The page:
This post comes under the heading of ‘nepotism-by-proxy’ since these particular blogger happens to be the daughter of a friend.
HotCrossBrezel is run by Cat who is active across various social media platforms, including instagram, where she shares her art, and youtube. Cat’s most recent post is in response to her parents planning on refurbishing their kitchen. So, Cat spent the weekend researching on pinterest ways to improve your kitchen and wrote this brilliant blog about cheap ways to do so.
We spend so much time humiliating children who misuse social media or who make simple mistakes about politics which then gets shared by 3 000 people. What we aren’t doing is teaching children how to use social media appropriately so they can share their work. We need to stop sharing all of those Buzzfeed articles which name and shame people for mistakes online and we need to stop pretending that banning kids from social media will protect them. Online bullying is rife but telling kids to stop using Facebook won’t end it. If we want to stop it, we need adults to engage in the behaviour we want children to mimic. Kids engage in online bullying because adults do.
Lynn Schreiber, mother of the awesome Cat, has written extensively on safeguarding and social media. Her most recent blog examines the new problematic campaign from the NSPCC which ignores the issue of online bullying to focus on sexual predators (and assumes boys sending girls pictures of their penis is normal behaviour). Parents and schools need to know more about online safeguarding of children, but it needs to start with parents modelling appropriate behaviour. And, yes, I judged every single person who shared the youtube video of a young gymnast’s suit ripping on so her vulva was on display negatively. In fact, the phrase perpetuating sexual violence was what I was thinking every time I saw it shared.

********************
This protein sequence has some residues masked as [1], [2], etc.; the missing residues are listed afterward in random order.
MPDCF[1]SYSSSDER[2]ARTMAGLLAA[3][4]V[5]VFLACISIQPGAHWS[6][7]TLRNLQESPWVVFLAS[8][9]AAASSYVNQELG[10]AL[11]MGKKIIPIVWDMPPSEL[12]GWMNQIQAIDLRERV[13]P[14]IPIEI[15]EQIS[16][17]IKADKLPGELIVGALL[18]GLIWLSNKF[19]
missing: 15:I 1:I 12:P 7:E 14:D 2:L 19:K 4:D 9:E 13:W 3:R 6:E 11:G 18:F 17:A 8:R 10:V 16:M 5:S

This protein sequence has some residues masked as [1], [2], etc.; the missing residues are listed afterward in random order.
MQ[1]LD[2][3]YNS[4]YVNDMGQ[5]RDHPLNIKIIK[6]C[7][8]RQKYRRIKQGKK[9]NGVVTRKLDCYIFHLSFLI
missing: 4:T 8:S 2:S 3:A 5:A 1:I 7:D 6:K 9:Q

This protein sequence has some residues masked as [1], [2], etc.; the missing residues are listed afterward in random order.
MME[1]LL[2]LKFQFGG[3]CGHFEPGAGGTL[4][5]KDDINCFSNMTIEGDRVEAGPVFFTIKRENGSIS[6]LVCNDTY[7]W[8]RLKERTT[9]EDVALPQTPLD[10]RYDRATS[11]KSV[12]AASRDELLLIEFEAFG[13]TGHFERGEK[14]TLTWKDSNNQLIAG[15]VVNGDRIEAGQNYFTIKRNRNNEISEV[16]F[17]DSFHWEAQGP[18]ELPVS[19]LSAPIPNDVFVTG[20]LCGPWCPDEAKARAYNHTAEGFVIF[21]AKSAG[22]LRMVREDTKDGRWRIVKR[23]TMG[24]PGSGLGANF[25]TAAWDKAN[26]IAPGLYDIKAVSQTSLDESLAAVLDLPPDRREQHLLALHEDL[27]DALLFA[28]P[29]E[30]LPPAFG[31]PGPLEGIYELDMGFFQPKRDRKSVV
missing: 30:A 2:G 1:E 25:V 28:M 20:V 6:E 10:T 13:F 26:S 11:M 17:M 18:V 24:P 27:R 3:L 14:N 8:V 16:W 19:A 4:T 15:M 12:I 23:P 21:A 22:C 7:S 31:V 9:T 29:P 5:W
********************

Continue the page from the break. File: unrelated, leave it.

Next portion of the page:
Social media is a fundamental part of our culture now. Kids need to learn to use it and we need to start positive reinforcement as a way of teaching children to use it effectively. I love Cat’s blog and her YouTube channel. I want to see more young girls developing the confidence to showcase their talent and their enjoyment of life online. I want to see a generation of kids growing up knowing that social media can be a positive place. I’ve allowed my youngest daughter to get an Instagram account. It’s at the top privacy setting possible and it mostly features pictures of our cats being ridiculous. I’m hoping that my daughter will follow Cat’s lead and be confident in sharing her art online as well. And, I’m hoping I will never have to have the conversation about online bullying with her.
Supporting young girls is a fundamental part of feminist activism. I’m going to start practising this by sharing blogs and writing supportive comments. We can change online spaces for girls. We just need to take the lead.